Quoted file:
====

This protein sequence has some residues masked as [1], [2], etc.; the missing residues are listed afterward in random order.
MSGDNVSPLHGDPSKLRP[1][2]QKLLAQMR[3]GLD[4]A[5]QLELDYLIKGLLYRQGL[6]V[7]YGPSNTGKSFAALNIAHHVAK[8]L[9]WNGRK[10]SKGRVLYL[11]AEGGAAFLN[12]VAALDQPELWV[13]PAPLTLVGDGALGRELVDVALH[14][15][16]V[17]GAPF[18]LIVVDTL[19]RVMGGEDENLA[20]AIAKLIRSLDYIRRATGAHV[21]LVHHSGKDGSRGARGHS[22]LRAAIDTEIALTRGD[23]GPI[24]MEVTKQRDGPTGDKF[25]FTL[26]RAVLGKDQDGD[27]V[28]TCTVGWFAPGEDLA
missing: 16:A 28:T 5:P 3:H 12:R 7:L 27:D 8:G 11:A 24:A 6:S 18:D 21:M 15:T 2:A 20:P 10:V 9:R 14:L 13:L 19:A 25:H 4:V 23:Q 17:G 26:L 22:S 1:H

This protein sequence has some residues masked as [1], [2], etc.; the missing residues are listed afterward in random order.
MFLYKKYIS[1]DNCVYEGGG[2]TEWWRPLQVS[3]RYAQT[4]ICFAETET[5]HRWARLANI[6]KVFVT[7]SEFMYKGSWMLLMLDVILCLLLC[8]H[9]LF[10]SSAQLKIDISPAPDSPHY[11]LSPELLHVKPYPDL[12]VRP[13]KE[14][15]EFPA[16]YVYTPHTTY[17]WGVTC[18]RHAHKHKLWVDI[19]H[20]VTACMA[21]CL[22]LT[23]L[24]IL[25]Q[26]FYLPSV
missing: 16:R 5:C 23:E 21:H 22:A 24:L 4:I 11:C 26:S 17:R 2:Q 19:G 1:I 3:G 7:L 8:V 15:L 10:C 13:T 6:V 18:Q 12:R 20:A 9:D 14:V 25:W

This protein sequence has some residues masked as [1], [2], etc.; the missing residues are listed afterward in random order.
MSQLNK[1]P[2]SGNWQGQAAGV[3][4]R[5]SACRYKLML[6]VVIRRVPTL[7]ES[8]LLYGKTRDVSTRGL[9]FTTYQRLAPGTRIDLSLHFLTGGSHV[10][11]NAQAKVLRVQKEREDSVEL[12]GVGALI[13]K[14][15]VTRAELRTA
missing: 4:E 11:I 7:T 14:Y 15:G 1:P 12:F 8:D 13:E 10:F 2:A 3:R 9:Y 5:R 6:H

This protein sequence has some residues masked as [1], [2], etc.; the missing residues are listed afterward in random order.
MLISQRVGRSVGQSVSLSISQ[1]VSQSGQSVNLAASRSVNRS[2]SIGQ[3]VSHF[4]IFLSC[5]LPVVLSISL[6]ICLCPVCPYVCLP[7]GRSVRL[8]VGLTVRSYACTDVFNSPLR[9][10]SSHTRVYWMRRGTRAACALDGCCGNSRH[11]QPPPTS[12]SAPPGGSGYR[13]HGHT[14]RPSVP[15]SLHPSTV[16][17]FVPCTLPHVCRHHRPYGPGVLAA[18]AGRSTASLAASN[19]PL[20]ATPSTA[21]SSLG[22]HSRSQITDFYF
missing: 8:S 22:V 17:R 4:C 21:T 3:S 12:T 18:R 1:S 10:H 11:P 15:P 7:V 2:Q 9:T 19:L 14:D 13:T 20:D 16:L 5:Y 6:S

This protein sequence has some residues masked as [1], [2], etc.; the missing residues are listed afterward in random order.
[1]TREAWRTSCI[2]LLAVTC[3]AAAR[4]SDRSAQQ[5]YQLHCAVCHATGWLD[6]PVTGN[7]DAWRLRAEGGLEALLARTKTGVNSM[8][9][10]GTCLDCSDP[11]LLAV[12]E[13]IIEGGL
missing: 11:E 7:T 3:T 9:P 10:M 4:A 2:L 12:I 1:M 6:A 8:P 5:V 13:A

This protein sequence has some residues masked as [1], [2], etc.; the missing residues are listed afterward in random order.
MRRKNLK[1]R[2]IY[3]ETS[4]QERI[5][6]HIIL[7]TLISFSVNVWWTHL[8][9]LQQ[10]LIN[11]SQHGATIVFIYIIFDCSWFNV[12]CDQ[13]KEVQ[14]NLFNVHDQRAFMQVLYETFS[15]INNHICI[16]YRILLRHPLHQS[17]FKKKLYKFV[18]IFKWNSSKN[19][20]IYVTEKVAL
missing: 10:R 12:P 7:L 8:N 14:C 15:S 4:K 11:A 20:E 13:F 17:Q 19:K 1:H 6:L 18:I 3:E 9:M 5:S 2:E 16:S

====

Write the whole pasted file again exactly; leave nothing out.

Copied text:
This protein sequence has some residues masked as [1], [2], etc.; the missing residues are listed afterward in random order.
MSGDNVSPLHGDPSKLRP[1][2]QKLLAQMR[3]GLD[4]A[5]QLELDYLIKGLLYRQGL[6]V[7]YGPSNTGKSFAALNIAHHVAK[8]L[9]WNGRK[10]SKGRVLYL[11]AEGGAAFLN[12]VAALDQPELWV[13]PAPLTLVGDGALGRELVDVALH[14][15][16]V[17]GAPF[18]LIVVDTL[19]RVMGGEDENLA[20]AIAKLIRSLDYIRRATGAHV[21]LVHHSGKDGSRGARGHS[22]LRAAIDTEIALTRGD[23]GPI[24]MEVTKQRDGPTGDKF[25]FTL[26]RAVLGKDQDGD[27]V[28]TCTVGWFAPGEDLA
missing: 16:A 28:T 5:P 3:H 12:R 7:L 27:D 8:G 11:A 24:A 6:S 18:D 21:M 15:T 2:A 20:P 10:V 9:R 14:L 13:L 19:A 25:H 4:V 23:Q 17:G 26:L 22:S 1:H

This protein sequence has some residues masked as [1], [2], etc.; the missing residues are listed afterward in random order.
MFLYKKYIS[1]DNCVYEGGG[2]TEWWRPLQVS[3]RYAQT[4]ICFAETET[5]HRWARLANI[6]KVFVT[7]SEFMYKGSWMLLMLDVILCLLLC[8]H[9]LF[10]SSAQLKIDISPAPDSPHY[11]LSPELLHVKPYPDL[12]VRP[13]KE[14][15]EFPA[16]YVYTPHTTY[17]WGVTC[18]RHAHKHKLWVDI[19]H[20]VTACMA[21]CL[22]LT[23]L[24]IL[25]Q[26]FYLPSV
missing: 16:R 5:C 23:E 21:H 22:A 24:L 4:I 11:C 26:S 17:R 2:Q 19:G 1:I 3:G 7:L 8:V 15:L 10:C 13:T 6:V 18:Q 12:R 20:A 9:D 14:V 25:W

This protein sequence has some residues masked as [1], [2], etc.; the missing residues are listed afterward in random order.
MSQLNK[1]P[2]SGNWQGQAAGV[3][4]R[5]SACRYKLML[6]VVIRRVPTL[7]ES[8]LLYGKTRDVSTRGL[9]FTTYQRLAPGTRIDLSLHFLTGGSHV[10][11]NAQAKVLRVQKEREDSVEL[12]GVGALI[13]K[14][15]VTRAELRTA
missing: 4:E 11:I 7:T 14:Y 15:G 1:P 12:F 8:D 13:E 10:F 2:A 3:R 9:Y 5:R 6:H

This protein sequence has some residues masked as [1], [2], etc.; the missing residues are listed afterward in random order.
MLISQRVGRSVGQSVSLSISQ[1]VSQSGQSVNLAASRSVNRS[2]SIGQ[3]VSHF[4]IFLSC[5]LPVVLSISL[6]ICLCPVCPYVCLP[7]GRSVRL[8]VGLTVRSYACTDVFNSPLR[9][10]SSHTRVYWMRRGTRAACALDGCCGNSRH[11]QPPPTS[12]SAPPGGSGYR[13]HGHT[14]RPSVP[15]SLHPSTV[16][17]FVPCTLPHVCRHHRPYGPGVLAA[18]AGRSTASLAASN[19]PL[20]ATPSTA[21]SSLG[22]HSRSQITDFYF
missing: 8:S 22:V 17:R 4:C 21:T 3:S 12:T 18:R 1:S 10:H 11:P 15:P 7:V 2:Q 9:T 19:L 14:D 13:T 20:D 16:L 5:Y 6:S

This protein sequence has some residues masked as [1], [2], etc.; the missing residues are listed afterward in random order.
[1]TREAWRTSCI[2]LLAVTC[3]AAAR[4]SDRSAQQ[5]YQLHCAVCHATGWLD[6]PVTGN[7]DAWRLRAEGGLEALLARTKTGVNSM[8][9][10]GTCLDCSDP[11]LLAV[12]E[13]IIEGGL
missing: 11:E 7:T 3:T 9:P 10:M 4:A 2:L 12:I 1:M 6:A 8:P 5:V 13:A

This protein sequence has some residues masked as [1], [2], etc.; the missing residues are listed afterward in random order.
MRRKNLK[1]R[2]IY[3]ETS[4]QERI[5][6]HIIL[7]TLISFSVNVWWTHL[8][9]LQQ[10]LIN[11]SQHGATIVFIYIIFDCSWFNV[12]CDQ[13]KEVQ[14]NLFNVHDQRAFMQVLYETFS[15]INNHICI[16]YRILLRHPLHQS[17]FKKKLYKFV[18]IFKWNSSKN[19][20]IYVTEKVAL
missing: 10:R 12:P 7:L 8:N 14:C 15:S 4:K 11:A 20:E 13:F 17:Q 19:K 1:H 6:L 18:I 3:E 9:M 5:S 2:E 16:S